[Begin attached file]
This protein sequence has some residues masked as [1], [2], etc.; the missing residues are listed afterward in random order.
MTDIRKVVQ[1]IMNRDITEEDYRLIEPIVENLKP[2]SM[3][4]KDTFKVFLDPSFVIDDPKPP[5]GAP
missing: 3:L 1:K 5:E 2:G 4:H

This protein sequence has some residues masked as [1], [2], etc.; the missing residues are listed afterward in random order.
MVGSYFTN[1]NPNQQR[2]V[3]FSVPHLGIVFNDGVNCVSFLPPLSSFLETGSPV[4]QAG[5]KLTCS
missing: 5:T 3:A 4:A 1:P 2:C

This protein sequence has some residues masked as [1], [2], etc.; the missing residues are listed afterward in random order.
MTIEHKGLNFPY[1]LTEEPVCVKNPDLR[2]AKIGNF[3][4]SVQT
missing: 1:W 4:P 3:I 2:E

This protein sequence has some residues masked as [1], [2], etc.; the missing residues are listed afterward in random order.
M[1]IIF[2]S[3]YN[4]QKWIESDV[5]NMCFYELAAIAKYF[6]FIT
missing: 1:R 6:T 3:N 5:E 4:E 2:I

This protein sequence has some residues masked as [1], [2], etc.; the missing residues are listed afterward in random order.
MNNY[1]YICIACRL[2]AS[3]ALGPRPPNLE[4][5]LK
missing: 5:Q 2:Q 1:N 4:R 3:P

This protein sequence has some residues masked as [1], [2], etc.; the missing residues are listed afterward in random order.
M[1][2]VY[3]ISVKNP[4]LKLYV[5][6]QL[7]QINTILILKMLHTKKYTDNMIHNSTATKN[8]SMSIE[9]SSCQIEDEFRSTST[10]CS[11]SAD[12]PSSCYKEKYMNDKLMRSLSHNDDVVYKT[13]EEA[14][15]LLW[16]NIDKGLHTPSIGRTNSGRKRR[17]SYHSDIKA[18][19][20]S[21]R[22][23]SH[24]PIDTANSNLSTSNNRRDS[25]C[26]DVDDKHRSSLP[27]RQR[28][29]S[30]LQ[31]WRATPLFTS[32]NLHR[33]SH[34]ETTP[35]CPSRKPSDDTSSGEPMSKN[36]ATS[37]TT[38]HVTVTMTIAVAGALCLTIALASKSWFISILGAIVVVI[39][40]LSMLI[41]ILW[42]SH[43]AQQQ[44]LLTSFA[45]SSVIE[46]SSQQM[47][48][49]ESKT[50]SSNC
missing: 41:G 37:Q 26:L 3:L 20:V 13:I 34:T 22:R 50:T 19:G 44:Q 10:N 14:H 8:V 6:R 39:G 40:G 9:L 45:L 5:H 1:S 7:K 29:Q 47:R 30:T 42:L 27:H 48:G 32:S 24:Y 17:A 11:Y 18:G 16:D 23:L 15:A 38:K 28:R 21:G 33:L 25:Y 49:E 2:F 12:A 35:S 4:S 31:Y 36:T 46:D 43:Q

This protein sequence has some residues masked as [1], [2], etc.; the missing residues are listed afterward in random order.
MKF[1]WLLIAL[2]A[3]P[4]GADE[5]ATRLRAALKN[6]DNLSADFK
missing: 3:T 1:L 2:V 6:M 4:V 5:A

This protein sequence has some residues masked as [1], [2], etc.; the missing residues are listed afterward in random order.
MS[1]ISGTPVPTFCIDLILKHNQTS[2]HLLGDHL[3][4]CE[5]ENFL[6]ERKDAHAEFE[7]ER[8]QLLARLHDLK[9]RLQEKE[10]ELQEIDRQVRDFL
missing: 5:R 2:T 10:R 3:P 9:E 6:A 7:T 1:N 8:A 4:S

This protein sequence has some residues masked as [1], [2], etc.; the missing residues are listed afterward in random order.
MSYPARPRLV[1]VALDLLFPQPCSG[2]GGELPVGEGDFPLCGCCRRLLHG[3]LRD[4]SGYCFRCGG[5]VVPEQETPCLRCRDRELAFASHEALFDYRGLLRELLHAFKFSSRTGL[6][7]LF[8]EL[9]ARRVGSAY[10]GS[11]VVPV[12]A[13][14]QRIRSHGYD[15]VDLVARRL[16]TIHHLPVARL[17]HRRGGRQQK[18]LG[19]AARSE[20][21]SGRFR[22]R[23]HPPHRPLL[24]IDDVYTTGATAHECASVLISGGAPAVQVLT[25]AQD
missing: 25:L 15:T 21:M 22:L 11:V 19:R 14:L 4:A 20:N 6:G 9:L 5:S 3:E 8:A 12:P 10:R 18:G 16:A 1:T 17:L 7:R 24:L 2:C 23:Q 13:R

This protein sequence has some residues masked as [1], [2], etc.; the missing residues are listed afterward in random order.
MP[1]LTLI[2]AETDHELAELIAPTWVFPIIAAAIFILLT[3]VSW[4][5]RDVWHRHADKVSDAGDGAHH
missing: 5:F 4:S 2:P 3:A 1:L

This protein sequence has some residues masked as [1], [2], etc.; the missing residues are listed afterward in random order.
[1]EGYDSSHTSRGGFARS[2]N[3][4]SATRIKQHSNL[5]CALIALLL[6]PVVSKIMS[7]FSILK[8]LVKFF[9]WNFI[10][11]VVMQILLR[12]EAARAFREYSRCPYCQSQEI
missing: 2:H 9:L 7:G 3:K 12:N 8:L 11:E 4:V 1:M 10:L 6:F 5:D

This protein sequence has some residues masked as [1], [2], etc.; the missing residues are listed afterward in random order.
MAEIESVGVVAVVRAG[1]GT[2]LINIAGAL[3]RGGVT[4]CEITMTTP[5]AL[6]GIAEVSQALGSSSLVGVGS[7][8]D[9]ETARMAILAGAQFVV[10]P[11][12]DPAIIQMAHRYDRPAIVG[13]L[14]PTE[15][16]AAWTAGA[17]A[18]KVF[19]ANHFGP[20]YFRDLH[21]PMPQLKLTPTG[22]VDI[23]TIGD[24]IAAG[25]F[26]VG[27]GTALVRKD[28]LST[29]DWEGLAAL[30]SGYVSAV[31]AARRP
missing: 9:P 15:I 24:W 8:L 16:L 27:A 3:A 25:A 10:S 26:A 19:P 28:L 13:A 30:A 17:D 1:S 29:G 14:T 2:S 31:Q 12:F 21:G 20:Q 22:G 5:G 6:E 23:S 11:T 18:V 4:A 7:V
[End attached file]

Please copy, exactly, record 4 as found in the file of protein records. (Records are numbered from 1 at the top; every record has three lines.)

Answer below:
This protein sequence has some residues masked as [1], [2], etc.; the missing residues are listed afterward in random order.
M[1]IIF[2]S[3]YN[4]QKWIESDV[5]NMCFYELAAIAKYF[6]FIT
missing: 1:R 6:T 3:N 5:E 4:E 2:I